Aries and Scot When the morning of the Show arrived Aries was ready and eager to go, running around the cage in his excitement, readily going into his carrying case. After loading Aries and the rest of the rats and our paraphernalia, we were off to the Fair. Little did we know of the nightmare that was to follow.

Upon arrival at the Fair building (around 8 a.m.), we noticed there were only four or five seats available, and these were brought by the people sitting in them. Okay, we'd stand. We also noticed the area was not cordoned off, leaving the animals vulnerable if they were not being watched all the time.

When the show began, mice were judged first. It seemed to go slowly, however, and it soon became apparent that it was because there was only one judge, and she was training someone. It also became apparent that the day was going to be hot and humid; not good conditions for animals in a building with only a swamp cooler for air conditioning. We brought plenty of water and oranges though, so we figured the rats would be okay.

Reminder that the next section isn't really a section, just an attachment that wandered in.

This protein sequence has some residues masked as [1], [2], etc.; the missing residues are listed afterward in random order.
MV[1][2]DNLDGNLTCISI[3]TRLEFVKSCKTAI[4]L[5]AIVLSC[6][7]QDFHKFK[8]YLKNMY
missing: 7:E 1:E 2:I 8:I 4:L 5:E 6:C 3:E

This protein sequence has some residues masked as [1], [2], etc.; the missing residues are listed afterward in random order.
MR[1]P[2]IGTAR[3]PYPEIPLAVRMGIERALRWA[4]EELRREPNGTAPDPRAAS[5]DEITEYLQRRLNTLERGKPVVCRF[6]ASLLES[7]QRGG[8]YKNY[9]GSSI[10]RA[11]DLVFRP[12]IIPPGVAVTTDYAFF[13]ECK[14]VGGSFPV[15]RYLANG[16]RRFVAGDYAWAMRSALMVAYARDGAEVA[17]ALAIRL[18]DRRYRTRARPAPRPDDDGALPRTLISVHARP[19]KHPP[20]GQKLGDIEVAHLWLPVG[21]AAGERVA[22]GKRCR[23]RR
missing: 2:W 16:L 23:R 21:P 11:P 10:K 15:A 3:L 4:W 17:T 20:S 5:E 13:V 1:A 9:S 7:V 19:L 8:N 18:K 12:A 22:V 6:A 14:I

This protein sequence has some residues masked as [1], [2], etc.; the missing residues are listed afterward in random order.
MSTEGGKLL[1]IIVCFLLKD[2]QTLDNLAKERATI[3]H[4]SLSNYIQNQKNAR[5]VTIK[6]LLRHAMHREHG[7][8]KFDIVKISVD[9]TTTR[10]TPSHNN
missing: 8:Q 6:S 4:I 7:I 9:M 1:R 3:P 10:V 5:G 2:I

As the judging and day progressed, however, we realized it was going to be a very long day for the rats (and us). Security seemed to be non-existent in the area, and the lack of ropes around the animals made for much cage finger-poking and hitting by children whose parents should have known better. It thus made it almost impossible to leave your animals unless a friendly neighbor would watch them for you. (We later learned that, indeed, a mouse had been stolen from the Show.)

By early afternoon my husband and I decided we had to go and get something to eat and just walk around a bit. A very sweet woman and her children whose animals were next to ours offered to keep an eye on our rats while we left. The rats themselves had started to look a little peaked and were all lying down and sleeping.